Critics have largely read this emergent poetry in the context of globalisation and its discontents. As a critic, I have attempted to read it closely so as to uncover the multiple types of crises that form the overlapping contexts of contemporary Marathi poetry. Apart from the context of the ‘crisis of globalisation’, I have sought to theorise it in the context of the ‘poetic crisis’ resulting from what Harold Bloom has called ‘the anxiety of influence’ of preceding avant garde poets like Arun Kolatkar (1932-2004), Dilip Chitre (1938-2009) and Namdeo Dhasal (1949-2015), and in the context of a ‘spiritual crisis’ which shows up as an indirect resonance of the millennial archetypes of apocalypse, and ‘the end of the world’, among many poets of this period. I have also attempted to read this poetry as a realisation of the dynamic, complex and heterogeneous cultural space or what Yuri Lotman terms ‘semiosphere’ to which it belongs and which is transformed by the irreversible processes of globalisation. Navvadotar poetry may also be conceptualised as embodying what Bakhtin calls ‘the chronotope’ of the globalised world.

The tradition of the Navaddotar poetry is carried forward by the cluster of newly emergent poets of 21st century. The newly relaunched Abhidhanantar’s October 2014 issue highlightsFacebook Ani Kavita or Facebook and Poetry, providing a platform to yet another crop of new voices like Ajeet Abhang, Omkar Kulkarni, Pranav Sakhdev, Satyapal Singh Rajput, among many others. In many ways, these new voices continue the legacy of the poetry of the nineties and also seek to go beyond this legacy by exploring new dimensions of expression and experience.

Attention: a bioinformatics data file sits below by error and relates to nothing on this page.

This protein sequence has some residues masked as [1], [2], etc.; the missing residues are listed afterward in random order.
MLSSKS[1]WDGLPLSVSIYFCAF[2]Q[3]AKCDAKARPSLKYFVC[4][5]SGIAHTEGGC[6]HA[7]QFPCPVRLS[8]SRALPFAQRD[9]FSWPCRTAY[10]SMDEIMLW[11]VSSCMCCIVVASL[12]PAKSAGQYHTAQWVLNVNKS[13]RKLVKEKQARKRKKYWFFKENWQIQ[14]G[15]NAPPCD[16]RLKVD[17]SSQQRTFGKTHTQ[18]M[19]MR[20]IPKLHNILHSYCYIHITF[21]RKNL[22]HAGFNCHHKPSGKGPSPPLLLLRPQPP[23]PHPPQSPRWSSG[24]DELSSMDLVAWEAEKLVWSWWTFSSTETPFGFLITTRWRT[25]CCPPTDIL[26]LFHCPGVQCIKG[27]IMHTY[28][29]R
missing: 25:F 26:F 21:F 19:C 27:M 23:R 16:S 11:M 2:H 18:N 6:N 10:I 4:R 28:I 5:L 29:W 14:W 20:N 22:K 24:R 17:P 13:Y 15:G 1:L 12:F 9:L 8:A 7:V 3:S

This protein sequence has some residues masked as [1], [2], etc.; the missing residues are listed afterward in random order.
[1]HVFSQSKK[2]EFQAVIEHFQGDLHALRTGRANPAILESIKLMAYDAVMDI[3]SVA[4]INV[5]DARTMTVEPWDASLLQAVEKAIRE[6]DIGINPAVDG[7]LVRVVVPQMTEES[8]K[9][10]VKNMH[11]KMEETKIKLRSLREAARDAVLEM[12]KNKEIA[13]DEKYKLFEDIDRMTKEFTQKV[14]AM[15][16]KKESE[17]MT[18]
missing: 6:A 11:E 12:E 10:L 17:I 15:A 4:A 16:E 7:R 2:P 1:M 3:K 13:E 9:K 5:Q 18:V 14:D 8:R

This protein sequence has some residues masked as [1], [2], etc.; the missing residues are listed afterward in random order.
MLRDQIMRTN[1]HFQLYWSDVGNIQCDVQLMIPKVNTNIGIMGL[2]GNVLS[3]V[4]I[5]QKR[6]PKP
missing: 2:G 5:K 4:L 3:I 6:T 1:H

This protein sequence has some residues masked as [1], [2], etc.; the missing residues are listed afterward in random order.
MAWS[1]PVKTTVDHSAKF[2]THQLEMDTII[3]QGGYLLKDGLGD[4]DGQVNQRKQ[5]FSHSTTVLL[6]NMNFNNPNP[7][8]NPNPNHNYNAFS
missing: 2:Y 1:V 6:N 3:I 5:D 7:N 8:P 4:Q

Sachin Ketkar is a poet, translator, editor, researcher.


DISCLAIMER : The views and opinions expressed in this article are those of the authors and do not necessarily reflect the official policy of the GLF Circle.

Sachin Ketkar

The Baroda-based Marathi writer Sachin is a bilingual writer, translator, editor and critic, and has a collection of poems in Marathi and English. Apart from translating and editing an anthology of Marathi poetry, titled Live Update, Sachin has also translated short stories and poems from Gujarati and Marathi into English. Sachin holds a doctorate in translation studies and is currently the professor of the English department at the MS University, Baroda.

One Comment

  • shridhar tilve says:

    I have deep compassion for you. Agendas always influence poetry and history of poetry in Marathi literature. The fame is such a drive these days everyone strives for it and do anything for it. But what’s the end? Is it going to give you Moksha or such thing? All literature is useless if it doesn’t bring enlightenment. It’s either entertainment or enlightenment. For me from the beginning the choice was obvious i.e. enlightenment.